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Kinetics of the OH + NO2 reaction: effect of water vapour and new parameterization for global modelling

MPS-Authors
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Amedro,  Damien
Atmospheric Chemistry, Max Planck Institute for Chemistry, Max Planck Society;

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Berasategui,  Matias
Atmospheric Chemistry, Max Planck Institute for Chemistry, Max Planck Society;

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Bunkan,  Arne Joakim C.
Atmospheric Chemistry, Max Planck Institute for Chemistry, Max Planck Society;

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Pozzer,  Andrea
Atmospheric Chemistry, Max Planck Institute for Chemistry, Max Planck Society;

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Lelieveld,  Jos
Atmospheric Chemistry, Max Planck Institute for Chemistry, Max Planck Society;

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Crowley,  John N.
Atmospheric Chemistry, Max Planck Institute for Chemistry, Max Planck Society;

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Citation

Amedro, D., Berasategui, M., Bunkan, A. J. C., Pozzer, A., Lelieveld, J., & Crowley, J. N. (2020). Kinetics of the OH + NO2 reaction: effect of water vapour and new parameterization for global modelling. Atmospheric Chemistry and Physics, 20(5), 3091-3105. doi:10.5194/acp-20-3091-2020.


Cite as: http://hdl.handle.net/21.11116/0000-0006-0418-B
Abstract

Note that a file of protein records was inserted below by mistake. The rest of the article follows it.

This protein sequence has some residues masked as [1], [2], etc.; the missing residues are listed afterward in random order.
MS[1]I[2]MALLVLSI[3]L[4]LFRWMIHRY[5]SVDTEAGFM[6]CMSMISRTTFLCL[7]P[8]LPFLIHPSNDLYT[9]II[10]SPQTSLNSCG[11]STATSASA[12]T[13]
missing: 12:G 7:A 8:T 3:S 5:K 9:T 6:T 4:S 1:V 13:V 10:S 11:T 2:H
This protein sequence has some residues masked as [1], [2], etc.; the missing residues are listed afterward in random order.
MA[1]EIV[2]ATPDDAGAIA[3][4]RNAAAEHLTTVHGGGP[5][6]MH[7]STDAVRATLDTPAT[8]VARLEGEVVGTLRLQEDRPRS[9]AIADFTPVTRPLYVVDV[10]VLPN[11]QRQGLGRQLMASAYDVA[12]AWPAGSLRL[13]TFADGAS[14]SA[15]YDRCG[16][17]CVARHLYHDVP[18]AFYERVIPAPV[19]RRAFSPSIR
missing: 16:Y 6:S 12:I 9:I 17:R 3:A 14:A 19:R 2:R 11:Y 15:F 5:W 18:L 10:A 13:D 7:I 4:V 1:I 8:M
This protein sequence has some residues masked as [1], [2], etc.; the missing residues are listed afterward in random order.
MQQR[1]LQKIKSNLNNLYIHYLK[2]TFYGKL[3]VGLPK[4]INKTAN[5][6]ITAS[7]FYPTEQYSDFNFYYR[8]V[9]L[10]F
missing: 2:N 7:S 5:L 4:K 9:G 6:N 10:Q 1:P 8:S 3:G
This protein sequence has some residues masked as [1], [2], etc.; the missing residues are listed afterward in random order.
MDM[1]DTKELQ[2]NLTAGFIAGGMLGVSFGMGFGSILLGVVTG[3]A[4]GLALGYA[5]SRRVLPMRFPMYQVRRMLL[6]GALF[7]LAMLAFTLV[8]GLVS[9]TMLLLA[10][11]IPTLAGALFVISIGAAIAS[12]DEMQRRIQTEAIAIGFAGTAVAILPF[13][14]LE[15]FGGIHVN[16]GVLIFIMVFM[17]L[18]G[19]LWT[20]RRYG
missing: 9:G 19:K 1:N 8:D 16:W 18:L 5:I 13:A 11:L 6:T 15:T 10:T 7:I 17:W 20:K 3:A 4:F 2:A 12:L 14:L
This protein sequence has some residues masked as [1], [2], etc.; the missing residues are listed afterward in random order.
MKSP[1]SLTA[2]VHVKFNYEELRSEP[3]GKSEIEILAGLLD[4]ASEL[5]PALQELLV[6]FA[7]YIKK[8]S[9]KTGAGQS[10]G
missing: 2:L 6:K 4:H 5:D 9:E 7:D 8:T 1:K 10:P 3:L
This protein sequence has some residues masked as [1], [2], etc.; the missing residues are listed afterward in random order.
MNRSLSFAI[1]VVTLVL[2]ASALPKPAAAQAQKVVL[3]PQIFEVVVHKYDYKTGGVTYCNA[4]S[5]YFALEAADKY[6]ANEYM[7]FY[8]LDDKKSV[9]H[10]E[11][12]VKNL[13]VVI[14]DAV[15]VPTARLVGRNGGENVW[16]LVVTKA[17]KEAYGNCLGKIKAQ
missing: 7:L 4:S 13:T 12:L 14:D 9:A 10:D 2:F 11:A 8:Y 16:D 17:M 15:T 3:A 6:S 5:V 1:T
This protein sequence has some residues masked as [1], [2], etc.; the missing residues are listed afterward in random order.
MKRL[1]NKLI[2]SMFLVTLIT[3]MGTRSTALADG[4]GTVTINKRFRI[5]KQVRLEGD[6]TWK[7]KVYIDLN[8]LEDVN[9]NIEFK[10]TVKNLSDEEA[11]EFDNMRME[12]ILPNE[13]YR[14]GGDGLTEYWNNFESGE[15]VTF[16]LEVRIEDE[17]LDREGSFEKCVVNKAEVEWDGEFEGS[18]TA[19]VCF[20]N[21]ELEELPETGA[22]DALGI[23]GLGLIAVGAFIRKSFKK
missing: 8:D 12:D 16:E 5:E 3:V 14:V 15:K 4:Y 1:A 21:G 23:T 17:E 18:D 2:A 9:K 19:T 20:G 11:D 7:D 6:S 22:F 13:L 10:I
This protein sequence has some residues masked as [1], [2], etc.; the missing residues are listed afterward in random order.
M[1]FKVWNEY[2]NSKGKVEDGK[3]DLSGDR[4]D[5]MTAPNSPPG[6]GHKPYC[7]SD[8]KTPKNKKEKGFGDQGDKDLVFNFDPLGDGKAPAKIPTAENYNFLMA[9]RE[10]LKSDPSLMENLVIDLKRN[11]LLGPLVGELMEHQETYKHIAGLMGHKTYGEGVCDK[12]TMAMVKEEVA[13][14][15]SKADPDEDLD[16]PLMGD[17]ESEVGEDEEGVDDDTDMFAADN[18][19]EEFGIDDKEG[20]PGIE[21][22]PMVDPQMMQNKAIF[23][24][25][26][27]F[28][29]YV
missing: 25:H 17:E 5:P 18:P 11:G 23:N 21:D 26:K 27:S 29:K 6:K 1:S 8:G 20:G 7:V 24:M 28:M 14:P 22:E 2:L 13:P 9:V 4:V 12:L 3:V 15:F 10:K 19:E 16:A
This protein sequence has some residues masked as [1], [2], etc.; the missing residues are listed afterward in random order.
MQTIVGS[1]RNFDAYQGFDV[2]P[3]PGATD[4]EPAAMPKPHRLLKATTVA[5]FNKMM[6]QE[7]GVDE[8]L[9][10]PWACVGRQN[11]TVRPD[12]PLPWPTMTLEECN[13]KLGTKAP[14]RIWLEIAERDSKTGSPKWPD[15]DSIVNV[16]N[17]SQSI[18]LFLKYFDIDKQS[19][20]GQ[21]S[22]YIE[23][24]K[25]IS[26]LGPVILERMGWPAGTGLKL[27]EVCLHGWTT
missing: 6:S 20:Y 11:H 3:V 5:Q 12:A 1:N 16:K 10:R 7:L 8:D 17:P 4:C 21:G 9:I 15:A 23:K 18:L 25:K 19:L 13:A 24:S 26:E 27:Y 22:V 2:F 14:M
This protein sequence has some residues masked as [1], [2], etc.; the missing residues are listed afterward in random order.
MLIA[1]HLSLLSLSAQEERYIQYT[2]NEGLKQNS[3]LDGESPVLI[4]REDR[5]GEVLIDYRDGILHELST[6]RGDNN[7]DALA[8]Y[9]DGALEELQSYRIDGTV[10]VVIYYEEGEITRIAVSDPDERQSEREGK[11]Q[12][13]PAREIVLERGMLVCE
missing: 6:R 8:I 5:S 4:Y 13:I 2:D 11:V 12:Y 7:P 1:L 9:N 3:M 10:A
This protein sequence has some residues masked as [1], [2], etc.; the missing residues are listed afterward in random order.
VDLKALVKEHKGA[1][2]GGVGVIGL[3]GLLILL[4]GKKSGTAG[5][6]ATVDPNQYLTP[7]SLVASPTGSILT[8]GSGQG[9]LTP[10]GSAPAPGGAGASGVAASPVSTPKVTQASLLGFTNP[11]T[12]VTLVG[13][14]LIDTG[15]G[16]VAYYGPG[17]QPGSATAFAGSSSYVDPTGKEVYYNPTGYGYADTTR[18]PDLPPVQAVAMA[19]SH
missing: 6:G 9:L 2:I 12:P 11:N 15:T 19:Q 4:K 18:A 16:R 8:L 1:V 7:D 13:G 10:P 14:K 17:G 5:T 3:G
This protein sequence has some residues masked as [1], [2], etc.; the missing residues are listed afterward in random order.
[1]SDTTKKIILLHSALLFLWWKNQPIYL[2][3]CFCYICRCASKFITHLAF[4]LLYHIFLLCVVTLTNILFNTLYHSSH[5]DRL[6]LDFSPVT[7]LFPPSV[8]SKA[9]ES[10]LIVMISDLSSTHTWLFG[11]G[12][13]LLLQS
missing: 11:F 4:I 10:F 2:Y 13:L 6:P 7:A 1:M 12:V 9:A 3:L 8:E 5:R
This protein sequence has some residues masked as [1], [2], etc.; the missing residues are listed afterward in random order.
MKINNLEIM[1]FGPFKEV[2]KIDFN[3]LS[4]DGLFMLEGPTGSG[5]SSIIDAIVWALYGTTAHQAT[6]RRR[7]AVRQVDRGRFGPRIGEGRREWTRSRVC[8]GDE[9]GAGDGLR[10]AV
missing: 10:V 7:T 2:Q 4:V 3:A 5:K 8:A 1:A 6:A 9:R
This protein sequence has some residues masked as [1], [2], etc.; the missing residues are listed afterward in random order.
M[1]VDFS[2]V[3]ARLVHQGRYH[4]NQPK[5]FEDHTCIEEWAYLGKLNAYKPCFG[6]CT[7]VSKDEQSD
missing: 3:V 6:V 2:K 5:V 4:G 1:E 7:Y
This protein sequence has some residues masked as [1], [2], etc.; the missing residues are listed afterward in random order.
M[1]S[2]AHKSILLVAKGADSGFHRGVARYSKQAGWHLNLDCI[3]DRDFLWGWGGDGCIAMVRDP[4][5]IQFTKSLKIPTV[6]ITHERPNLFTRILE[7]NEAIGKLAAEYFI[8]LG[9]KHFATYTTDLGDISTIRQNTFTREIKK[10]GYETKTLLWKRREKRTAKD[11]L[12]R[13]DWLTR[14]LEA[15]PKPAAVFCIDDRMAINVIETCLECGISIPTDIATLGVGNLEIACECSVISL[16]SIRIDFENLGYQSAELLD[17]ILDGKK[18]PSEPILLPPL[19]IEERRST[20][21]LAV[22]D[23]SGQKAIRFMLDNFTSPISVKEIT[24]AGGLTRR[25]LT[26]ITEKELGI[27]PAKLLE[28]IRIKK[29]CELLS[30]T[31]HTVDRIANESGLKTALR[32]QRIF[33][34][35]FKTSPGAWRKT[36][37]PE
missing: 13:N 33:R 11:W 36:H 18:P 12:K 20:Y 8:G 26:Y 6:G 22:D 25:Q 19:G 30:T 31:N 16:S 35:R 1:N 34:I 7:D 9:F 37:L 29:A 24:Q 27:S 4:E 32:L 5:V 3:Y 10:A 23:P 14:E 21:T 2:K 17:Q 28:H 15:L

The effect of water vapour on the rate coefficient for the atmospherically important, termolecular reaction between OH and NO2 was determined in He-H2O (277, 291, and 332 K) and N2-H2O bath gases (292 K). Combining pulsed-laser photolytic generation of OH and its detection by laser-induced fluorescence (PLP-LIF) with in situ, optical measurement of both NO2 and H2O, we were able to show that (in contrast to previous investigations) the presence of H2O increases the rate coefficient significantly. We derive a rate coefficient for H2O bath gas at the low-pressure limit (k0H2O) of 15.9 x 10-30 cm6 molecule-2 s-1. This indicates that H2O is a more efficient collisional quencher (by a factor of ≈ 6) of the initially formed HO-NO2 association complex than N2, and it is a factor of ≈ 8 more efficient than O2. Ignoring the effect of water vapour will lead to an underestimation of the rate coefficient by up to 15 %, e.g. in the tropical boundary layer. Combining the new experimental results from this study with those from our previous paper in which we report rate coefficients obtained in N2and O2 bath gases (Amedro et al., 2019), we derive a new parameterization for atmospheric modelling of the OH + NO2 reaction and use this in a chemical transport model (EMAC) to examine the impact of the new data on the global distribution of NO2, HNO2, and OH. Use of the new parameters (rather than those given in the IUPAC and NASA evaluations) results in significant changes in the HNO3/NO2 ratio and NOX concentrations (the sign of which depends on which evaluation is used as reference). The model predicts the presence of HOONO (formed along with HNO3 in the title reaction) in concentrations similar to those of HO2NO2 at the tropical tropopause.